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Maybe the Steelers’ woes were Matt Canada’s fault after all...

The Steelers offense looked reborn anew in the immediate wake of Canada’s termination.

Offensive coordinator Matt Canada of the Pittsburgh Steelers looks on in the third quarter against the Cleveland Browns at Cleveland Browns Stadium on November 19, 2023 in Cleveland, Ohio. Photo by Nick Cammett/Getty Images

The Steelers defeated the loathsome and Burrow-less Bengals on Sunday, pushing their overall record to 7-4 and further solidifying their status among that weird second or third-tier of teams that will probably sneak into the postseason but who no one regards as a legitimate contender. So what! Another version of this lede could say something like “The Steelers won a visually unappealing game in which they failed to eclipse the 20-point mark,” which is as evergreen as anything when it comes to describing the 2023 iteration of the Steelers.

Ah, but that does not quite tell the whole story about the tides that changed and paradigms that shifted (or that seemed to change or seemed to shift) in that game. Chiefly, that for the first time since 2020, the Steelers accumulated 400-plus yards of total offense. Think of all that’s unfolded since then: multiple global conflicts, ebbing and flowing COVID-19 waves caused by variants that stretch deep into the Greek alphabet, the most contentious election cycle in history, the release of the PlayStation 5, and of course — fifty-eight regular-season games for the Pittsburgh Steelers. All to bear witness to an outcome that was such a regular occurrence during the prime Ben Roethlisberger years that a mere 375-yard day would have players sitting around their lockers post-game looking crestfallen and wondering where exactly things went wrong.

Correlation does not necessarily imply causation, but the fact that the Steelers terminated their offense’s architect and then immediately moved the ball with greater ease and efficiency than they have at any point in the last three years cannot be wholly coincidental. Here, for instance, is quarterback Kenny Pickett’s passing chart from the Steelers' Week 11 loss in Cleveland:

Absolutely disgusting. It gets worse the longer you look, too. Multiple completed passes five or more yards behind the line of scrimmage, a barren moonscape of inactivity in the middle of the field, virtually nothing happening more than 10 yards downfield. Not all of this is Canada’s doing (Pickett played terribly in this game, and the Browns do boast a genuinely championship-caliber defense), but the fact that Pickett’s passing charts in Weeks 1 through 10 look very similar to this one is indicative of poorly-designed schematics.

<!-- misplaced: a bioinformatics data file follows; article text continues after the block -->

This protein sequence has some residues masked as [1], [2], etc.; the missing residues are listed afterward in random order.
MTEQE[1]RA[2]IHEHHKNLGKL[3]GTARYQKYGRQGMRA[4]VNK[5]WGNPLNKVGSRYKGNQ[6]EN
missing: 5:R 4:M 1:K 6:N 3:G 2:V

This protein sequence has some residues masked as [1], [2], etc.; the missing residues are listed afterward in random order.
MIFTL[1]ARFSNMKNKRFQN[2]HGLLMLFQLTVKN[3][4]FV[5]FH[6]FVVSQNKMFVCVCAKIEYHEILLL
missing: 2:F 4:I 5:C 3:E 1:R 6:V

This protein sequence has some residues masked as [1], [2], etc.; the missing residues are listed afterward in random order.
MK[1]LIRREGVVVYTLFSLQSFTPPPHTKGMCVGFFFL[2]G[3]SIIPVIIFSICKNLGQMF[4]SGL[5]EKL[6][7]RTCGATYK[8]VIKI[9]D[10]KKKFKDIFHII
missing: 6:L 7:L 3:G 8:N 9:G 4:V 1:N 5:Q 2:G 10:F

Let’s juxtapose that with Pickett’s most recent chart from Week 12’s win over the Bengals:

A verdant mosaic. Here, we see action between the hashes and a handful of deeper completions. There are plays here that bear Matt Canada’s odious hallmarks (when I watched the play to which that dot seven yards (!!) behind the line of scrimmage corresponds in real time, I wanted to rip the door off my sister’s and my brother-in-law’s oven) but for the most part this chart reflects a level of offensive efficiency that’s remained entirely dormant to this point in the season. Post-game, head coach Mike Tomlin spoke like a man reborn anew.

“[Pickett] and I are winners today” is the kind of statement that communicates a surface-level reflection of the game’s outcome, but you don’t have to plumb the depths too extensively to realize that Tomlin was also commenting on the manner in which the Steelers won. Tomlin has always been diplomatic in ascribing fault and has never singled out Canada as the primary cause of the offense’s ineptitude; he even went as far as positioning himself as the solely responsible party in Canada’s firing (even though the implication that the decision to terminate Canada was “[his] decision and [his] decision alone” is manifestly false; if you believe that Art Rooney II didn’t play a role in making that decision, I have some NFTs to sell you). So, to cross the elusive 400-yard threshold in the immediate wake of a termination that Tomlin himself purportedly green-lighted must’ve felt at least somewhat vindicating.

Context matters, of course. The Bengals' defense is vastly inferior to the Browns outfit that gave the Steelers fits in Week 11, so it could be that the Steelers performance against Cincinnati is less a “turnaround” and more a natural corollary of playing lesser competition.

Moreover, for all the yards the Steelers amassed, they scored just a single touchdown, and the 16 points they scored were actually fewer than their overall scoring average for the season. Alas, beggars cannot be choosers, so for now, we’ll have to luxuriate in knowing that the offense might not be quite as toothless as we thought.